Whenever one service or system calls another, failures can happen. These failures can come from a variety of factors. They include servers, networks, load balancers, software, operating systems, or even mistakes from system operators. We design our systems to reduce the probability of failure, but impossible to build systems that never fail. So in Amazon, we design our systems to tolerate and reduce the probability of failure, and avoid magnifying a small percentage of failures into a complete outage. To build resilient systems, we employ three essential tools (timeouts, retries, and backoff).
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Hello, my name is Alaa. I studied Computer Science at the University of Greenwich and have over 12 years of experience in Site Reliability Engineering, Cloud Systems, and Distributed Systems. I have worked with startups across Europe, the United States, and Japan, as well as in various industries such as Telecom, Automotive, Energy Transmission, Gaming, AR, and AI. I offer hands-on consulting, training, and team building services.
Amazon VPC Container Networking Interface (CNI) Plugin supports “prefix assignment mode”, enabling you to run more pods per node on AWS Nitro based EC2 instance types. To achieve higher pod density, the VPC CNI plugin leverages a new VPC capability that enables IP address prefixes to be associated with elastic network interfaces (ENIs) attached to EC2 instances. You can now assign /28 (16 IP addresses) IPv4 address prefixes, instead of assigning individual secondary IPv4 addresses to network interfaces. This significantly increases number of pods that can be run per node.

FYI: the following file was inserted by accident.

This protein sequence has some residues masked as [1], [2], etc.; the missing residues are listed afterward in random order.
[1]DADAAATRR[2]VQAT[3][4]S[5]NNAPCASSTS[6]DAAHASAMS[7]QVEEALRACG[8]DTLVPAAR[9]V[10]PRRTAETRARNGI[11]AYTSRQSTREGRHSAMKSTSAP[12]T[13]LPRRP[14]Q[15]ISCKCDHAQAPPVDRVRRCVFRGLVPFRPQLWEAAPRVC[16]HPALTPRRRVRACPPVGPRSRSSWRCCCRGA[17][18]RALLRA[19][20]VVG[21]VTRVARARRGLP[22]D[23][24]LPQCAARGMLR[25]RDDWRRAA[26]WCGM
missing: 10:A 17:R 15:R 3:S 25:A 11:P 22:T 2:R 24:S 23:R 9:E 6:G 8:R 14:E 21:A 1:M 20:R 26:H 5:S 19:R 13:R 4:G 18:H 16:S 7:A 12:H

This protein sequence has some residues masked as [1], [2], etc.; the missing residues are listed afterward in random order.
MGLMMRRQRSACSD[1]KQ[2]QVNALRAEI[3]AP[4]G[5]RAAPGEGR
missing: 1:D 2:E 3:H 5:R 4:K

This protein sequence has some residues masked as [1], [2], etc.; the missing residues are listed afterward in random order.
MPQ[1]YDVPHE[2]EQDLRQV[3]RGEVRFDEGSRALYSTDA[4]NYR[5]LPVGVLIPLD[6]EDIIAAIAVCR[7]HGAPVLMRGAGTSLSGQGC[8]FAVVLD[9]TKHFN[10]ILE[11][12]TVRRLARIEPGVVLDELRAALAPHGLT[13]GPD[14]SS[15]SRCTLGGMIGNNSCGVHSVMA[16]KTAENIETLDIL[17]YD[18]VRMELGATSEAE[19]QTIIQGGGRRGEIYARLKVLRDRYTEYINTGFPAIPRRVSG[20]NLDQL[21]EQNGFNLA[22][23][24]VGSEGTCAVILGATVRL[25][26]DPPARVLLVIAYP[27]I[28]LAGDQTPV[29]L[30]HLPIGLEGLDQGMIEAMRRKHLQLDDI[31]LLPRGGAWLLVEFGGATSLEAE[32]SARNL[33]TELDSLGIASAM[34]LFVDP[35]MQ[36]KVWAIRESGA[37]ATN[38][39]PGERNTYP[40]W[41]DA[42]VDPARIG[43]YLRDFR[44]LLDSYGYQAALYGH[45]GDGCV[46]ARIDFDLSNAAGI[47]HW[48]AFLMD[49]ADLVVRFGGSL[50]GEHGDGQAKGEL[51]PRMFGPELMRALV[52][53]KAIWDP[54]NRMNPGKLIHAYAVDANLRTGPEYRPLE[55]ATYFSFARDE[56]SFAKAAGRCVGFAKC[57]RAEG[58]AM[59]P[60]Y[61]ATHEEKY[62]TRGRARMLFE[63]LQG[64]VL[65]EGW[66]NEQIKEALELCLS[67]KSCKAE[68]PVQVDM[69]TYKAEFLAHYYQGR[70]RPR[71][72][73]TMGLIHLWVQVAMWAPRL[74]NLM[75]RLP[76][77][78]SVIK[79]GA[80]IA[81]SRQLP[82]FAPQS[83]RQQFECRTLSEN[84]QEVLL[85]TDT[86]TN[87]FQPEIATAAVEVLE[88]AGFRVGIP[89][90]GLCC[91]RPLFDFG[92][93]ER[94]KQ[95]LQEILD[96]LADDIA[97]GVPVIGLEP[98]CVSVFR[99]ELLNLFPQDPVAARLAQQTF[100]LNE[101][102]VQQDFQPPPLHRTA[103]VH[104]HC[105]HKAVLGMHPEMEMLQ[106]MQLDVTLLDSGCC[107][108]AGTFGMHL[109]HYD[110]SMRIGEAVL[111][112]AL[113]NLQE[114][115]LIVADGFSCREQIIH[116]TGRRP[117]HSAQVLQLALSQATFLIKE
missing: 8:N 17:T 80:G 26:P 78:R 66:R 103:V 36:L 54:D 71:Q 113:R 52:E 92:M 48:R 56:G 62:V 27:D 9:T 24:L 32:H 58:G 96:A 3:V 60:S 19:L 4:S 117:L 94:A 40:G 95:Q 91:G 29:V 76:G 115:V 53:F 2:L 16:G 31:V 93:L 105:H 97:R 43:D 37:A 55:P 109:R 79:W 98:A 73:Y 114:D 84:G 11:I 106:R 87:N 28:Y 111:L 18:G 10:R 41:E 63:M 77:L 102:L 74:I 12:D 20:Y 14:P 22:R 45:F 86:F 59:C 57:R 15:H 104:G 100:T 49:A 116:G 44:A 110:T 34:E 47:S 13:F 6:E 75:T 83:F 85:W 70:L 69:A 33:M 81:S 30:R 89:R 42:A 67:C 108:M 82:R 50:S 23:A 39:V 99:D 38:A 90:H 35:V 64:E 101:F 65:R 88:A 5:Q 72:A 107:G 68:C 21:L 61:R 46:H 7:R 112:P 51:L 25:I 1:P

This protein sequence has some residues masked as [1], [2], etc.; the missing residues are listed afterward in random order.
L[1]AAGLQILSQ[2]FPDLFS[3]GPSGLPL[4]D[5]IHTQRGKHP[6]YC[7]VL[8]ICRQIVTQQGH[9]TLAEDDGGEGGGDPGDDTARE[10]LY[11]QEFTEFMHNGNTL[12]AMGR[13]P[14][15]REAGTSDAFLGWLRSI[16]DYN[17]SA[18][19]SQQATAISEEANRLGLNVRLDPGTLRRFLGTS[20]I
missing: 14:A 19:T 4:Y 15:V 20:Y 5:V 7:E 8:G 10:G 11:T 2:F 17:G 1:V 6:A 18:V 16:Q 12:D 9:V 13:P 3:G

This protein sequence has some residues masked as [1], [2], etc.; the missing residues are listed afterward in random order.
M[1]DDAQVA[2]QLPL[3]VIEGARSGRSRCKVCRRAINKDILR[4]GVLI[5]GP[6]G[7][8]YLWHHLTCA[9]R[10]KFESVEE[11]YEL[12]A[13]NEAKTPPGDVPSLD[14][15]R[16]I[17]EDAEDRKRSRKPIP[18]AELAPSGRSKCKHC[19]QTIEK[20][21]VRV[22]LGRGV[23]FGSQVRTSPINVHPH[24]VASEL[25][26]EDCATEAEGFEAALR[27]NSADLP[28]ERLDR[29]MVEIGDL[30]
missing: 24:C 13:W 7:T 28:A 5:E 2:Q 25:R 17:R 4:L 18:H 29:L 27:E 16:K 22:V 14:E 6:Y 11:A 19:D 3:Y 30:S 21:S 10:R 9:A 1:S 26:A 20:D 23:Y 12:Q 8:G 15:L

Seccomp (Secure Computing) is a feature in the Linux kernel that allows a userspace program to create syscall filters. In the context of containers, these syscall filters are collated into seccomp profiles that can be used to restrict which syscalls and arguments are permitted. Applying seccomp profiles to containers reduces the chance that a Linux kernel vulnerability will be exploited.
Everyone likes the idea of a single root cause when a problem occurs. This post compares that to how we think about successes, to make the point about the fragility of looking for a singular root cause
Controllers are one of the foundational components of Kubernetes whose job is to constantly monitor (through a control loop) the defined API resources in order to bring the cluster to the desired state. Each controller has a designed purpose that manages the entire lifecycle of a particular component. An important concept to remember with any cloud native technology is that availability is not guaranteed. If a controller was designed to take action when a resource was deleted and the controller was unavailable at that point in time, the intended action would not occur and state would no longer be in sync.